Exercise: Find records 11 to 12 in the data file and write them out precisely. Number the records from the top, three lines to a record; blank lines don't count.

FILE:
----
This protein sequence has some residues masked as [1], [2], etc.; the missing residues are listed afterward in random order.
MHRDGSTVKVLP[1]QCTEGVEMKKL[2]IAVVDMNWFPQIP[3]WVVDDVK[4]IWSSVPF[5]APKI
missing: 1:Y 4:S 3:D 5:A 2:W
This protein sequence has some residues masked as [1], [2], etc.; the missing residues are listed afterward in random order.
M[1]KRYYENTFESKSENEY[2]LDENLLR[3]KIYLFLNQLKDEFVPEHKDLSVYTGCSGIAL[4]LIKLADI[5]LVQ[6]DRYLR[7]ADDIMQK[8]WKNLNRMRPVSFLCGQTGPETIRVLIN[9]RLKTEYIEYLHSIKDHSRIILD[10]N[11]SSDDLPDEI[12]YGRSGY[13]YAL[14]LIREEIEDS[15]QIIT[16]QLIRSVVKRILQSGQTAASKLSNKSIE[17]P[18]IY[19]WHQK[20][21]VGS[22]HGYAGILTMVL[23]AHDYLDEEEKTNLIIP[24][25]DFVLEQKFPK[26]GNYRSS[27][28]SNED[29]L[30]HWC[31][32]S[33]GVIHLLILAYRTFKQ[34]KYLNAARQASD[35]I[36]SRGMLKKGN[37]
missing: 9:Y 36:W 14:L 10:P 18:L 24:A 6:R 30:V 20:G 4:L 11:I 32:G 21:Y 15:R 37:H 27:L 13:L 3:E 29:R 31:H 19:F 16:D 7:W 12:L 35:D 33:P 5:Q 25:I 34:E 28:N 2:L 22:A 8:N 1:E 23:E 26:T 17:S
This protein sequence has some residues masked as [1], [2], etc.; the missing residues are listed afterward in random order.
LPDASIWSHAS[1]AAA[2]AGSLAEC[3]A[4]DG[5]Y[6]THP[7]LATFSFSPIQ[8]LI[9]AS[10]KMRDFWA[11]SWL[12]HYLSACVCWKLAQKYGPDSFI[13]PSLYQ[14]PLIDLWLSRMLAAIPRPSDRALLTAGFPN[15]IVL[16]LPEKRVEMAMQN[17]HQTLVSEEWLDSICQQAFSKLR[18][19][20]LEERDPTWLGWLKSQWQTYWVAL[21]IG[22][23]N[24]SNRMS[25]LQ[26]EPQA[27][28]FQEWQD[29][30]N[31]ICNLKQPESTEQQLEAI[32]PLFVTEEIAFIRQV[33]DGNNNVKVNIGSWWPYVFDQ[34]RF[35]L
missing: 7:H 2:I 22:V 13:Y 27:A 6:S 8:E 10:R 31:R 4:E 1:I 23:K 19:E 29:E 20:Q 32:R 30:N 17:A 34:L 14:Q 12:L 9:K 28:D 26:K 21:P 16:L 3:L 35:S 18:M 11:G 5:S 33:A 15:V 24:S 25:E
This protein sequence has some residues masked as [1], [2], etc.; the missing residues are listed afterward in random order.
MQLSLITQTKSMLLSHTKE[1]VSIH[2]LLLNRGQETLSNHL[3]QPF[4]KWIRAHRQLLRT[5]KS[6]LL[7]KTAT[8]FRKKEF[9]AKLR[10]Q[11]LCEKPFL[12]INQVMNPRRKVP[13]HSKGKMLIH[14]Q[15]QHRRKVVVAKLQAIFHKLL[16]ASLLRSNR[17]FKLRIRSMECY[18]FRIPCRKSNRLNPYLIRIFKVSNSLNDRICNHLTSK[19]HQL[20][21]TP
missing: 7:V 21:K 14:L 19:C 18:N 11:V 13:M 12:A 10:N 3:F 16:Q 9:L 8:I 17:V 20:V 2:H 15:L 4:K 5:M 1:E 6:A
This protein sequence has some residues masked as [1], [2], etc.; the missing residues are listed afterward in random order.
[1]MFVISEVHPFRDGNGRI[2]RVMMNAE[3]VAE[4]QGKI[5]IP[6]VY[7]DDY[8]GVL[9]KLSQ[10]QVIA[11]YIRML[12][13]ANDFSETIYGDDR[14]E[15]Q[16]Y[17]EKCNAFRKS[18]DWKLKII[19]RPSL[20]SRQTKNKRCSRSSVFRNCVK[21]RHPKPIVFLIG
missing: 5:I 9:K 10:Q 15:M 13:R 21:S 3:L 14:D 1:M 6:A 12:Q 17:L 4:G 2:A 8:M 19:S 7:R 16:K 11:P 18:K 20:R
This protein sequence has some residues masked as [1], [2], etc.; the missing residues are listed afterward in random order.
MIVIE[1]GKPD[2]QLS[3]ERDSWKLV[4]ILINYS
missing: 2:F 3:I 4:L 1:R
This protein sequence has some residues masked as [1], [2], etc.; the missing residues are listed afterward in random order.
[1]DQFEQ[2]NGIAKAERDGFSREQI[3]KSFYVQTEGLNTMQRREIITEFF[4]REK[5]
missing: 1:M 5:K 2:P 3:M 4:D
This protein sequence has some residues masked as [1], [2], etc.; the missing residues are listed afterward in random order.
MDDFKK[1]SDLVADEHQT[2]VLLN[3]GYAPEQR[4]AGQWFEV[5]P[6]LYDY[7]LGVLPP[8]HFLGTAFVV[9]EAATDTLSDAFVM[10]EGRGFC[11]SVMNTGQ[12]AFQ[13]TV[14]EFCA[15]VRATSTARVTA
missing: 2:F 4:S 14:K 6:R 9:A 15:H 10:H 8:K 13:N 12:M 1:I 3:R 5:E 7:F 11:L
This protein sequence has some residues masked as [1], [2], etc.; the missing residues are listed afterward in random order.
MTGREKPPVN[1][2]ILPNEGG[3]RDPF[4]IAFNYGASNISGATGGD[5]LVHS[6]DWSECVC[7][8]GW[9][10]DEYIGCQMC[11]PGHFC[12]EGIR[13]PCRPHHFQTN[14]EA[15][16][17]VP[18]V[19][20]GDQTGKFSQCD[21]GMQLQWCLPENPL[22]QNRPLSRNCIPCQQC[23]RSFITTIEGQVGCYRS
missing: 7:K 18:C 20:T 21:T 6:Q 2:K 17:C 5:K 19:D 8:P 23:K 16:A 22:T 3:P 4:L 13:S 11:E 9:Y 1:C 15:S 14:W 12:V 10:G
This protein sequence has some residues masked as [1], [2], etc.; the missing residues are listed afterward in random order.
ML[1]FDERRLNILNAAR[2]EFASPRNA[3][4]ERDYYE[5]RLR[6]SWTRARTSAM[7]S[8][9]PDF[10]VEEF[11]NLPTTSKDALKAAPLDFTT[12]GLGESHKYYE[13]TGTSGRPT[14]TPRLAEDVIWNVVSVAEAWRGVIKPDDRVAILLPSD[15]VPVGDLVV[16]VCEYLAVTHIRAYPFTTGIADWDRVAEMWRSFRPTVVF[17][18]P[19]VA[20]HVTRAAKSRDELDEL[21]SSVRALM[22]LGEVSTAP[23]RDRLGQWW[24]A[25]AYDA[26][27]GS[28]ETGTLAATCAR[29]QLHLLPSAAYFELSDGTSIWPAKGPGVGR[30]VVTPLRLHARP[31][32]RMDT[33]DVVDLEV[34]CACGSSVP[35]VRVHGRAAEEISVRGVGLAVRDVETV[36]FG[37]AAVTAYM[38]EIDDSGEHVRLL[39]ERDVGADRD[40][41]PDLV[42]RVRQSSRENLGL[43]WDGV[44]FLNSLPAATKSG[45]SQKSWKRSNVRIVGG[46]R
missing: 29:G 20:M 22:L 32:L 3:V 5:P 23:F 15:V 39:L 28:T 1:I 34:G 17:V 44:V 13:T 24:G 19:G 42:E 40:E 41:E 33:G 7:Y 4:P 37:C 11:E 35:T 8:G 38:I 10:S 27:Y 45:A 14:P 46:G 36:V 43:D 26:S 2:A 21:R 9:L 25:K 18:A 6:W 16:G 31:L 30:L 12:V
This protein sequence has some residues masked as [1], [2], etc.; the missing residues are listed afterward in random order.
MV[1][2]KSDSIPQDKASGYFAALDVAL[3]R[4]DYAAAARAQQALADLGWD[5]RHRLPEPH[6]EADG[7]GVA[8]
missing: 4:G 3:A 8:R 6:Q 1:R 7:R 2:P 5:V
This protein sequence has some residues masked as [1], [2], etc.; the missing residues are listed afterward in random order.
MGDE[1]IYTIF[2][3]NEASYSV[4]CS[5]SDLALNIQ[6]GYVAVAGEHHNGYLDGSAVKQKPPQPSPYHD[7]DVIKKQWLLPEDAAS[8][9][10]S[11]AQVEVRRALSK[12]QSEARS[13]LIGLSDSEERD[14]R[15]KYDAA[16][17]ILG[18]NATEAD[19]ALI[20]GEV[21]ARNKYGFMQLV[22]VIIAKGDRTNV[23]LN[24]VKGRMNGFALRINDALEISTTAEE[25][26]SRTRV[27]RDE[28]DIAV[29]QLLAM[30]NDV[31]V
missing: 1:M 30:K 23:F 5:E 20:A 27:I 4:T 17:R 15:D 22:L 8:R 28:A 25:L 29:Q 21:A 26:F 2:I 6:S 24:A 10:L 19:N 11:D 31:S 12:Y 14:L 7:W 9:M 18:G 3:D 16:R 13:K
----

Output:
This protein sequence has some residues masked as [1], [2], etc.; the missing residues are listed afterward in random order.
MV[1][2]KSDSIPQDKASGYFAALDVAL[3]R[4]DYAAAARAQQALADLGWD[5]RHRLPEPH[6]EADG[7]GVA[8]
missing: 4:G 3:A 8:R 6:Q 1:R 7:R 2:P 5:V
This protein sequence has some residues masked as [1], [2], etc.; the missing residues are listed afterward in random order.
MGDE[1]IYTIF[2][3]NEASYSV[4]CS[5]SDLALNIQ[6]GYVAVAGEHHNGYLDGSAVKQKPPQPSPYHD[7]DVIKKQWLLPEDAAS[8][9][10]S[11]AQVEVRRALSK[12]QSEARS[13]LIGLSDSEERD[14]R[15]KYDAA[16][17]ILG[18]NATEAD[19]ALI[20]GEV[21]ARNKYGFMQLV[22]VIIAKGDRTNV[23]LN[24]VKGRMNGFALRINDALEISTTAEE[25][26]SRTRV[27]RDE[28]DIAV[29]QLLAM[30]NDV[31]V
missing: 1:M 30:K 23:F 5:E 20:A 27:I 4:T 17:R 15:D 22:L 8:R 28:A 25:L 29:Q 21:A 26:F 2:I 6:S 24:A 10:L 19:N 11:D 31:S 12:Y 14:L 7:W 9:M 18:G 3:D 16:R 13:K